Zagreb, the capital of Croatia, is built around the Sava river. The river splits the city into the Northern and Southern parts. Like many cities worldwide, the river was once the source of "life," but for many years, those rivers, as natural dividers of cities, imposes many traffic issues. Think Istanbul and its Bosphorus strait, which splits Istanbul into European and Asian parts, causing many headaches for daily commuters. Bridges, the most common way to span rivers, have limited traffic capacity, and there's the problem. Zagreb is no exception to that problem. There are 7 existing bridges over the Sava river as of now. Still, for years there's a public debate over whether Zagreb needs another bridge to reduce congestions at the current bridges.
Can we use vehicle GPS tracking data to figure out if the new bridge would help reduce congestions? We'll present an interesting qualitative analysis whether the new bridge would indeed reduce the traffic over the existing bridges.
Road traffic bridges across the river Sava
The fundamental law of road congestion
Before we get into the telematics data analysis, we have to disappoint you, the audience, with the mathematically exact answer: no, the new bridge would not reduce congestions. Or, more precisely, it would reduce it for a while but not in the longer term.
This is a consequence of the so-called "The fundamental law of road congestion", which says that "no matter how many lanes or roads you build in and around the city, you can't stop cars from jamming them up". As Lewis Mumford wrote back in the New Yorker back 1955: "People, it seems, find it hard to believe that the cure for congestion is not more facilities for congestion." The fundamental law of road congestion was formulated first by Anthony Downs in 1962, and it was empirically justified numerous times in cities around the World.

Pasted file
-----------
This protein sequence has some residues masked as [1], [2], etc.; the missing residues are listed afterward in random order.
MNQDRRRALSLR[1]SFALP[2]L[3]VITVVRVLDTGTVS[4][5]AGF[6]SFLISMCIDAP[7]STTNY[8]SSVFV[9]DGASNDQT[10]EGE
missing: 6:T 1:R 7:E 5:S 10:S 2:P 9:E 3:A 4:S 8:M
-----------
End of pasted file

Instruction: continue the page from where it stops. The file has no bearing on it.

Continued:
So, why do we bother with analysis knowing in advance that it would not help? The catch with the fundamental law of road congestion is that it takes some time (arguably a long period of time) for the traffic to reach the new equilibrium, i.e., for the new and other bridges to become congested again.
We do the analysis because Zagreb city is not growing at a fast pace and that the time to reach equilibrium may be substantial; thus, it makes sense to build the new bridge.
Let's start by analyzing how the existing bridges are being used and where to and where from people are going when crossing the bridges.
If the new Jarun bridge would decrease the Jankomir and Adriatic bridge load, the significant quantity of trips should have destinations on the southern bank of the Sava river. Alternatively, the number of people benefiting from Jarun bridge should be considerable.
To determine the qualitative analysis of commuting patterns, we've analyzed the historical GPS traces of mixed typed vehicles from the proprietary GPS tracking solution. We've gathered all vehicle trajectories passing through each traveling direction of five Sava bridges during morning rush hours (7 - 9 am).
Jankomir Bridge (Jankomirski most) is a four-lane bridge connecting west Zagreb suburbs and the Jankomir interchange and Zagreb bypass (essentially a freeway).
Morning traffic across Jankomir Bridge - towards Zagreb - green color indicates trip origin; red indicates destination
Morning traffic across Jankomir Bridge - towards Jankomir - green color indicates trip origin; red indicates destination
It's safe to say that Jankomir bridge is essentially a transit bridge towards the Zagreb bypass and serves as an alternative route for avoiding city traffic - people cross this bridge to enter the city freeway and ultimately reach distant suburbs.
It's interesting to note how Zagrebačka cesta on the east and Ljubljanska Avenue on the south determine the suburbs (Podusused, Stenjevec) gravitating towards Jankomir bridge.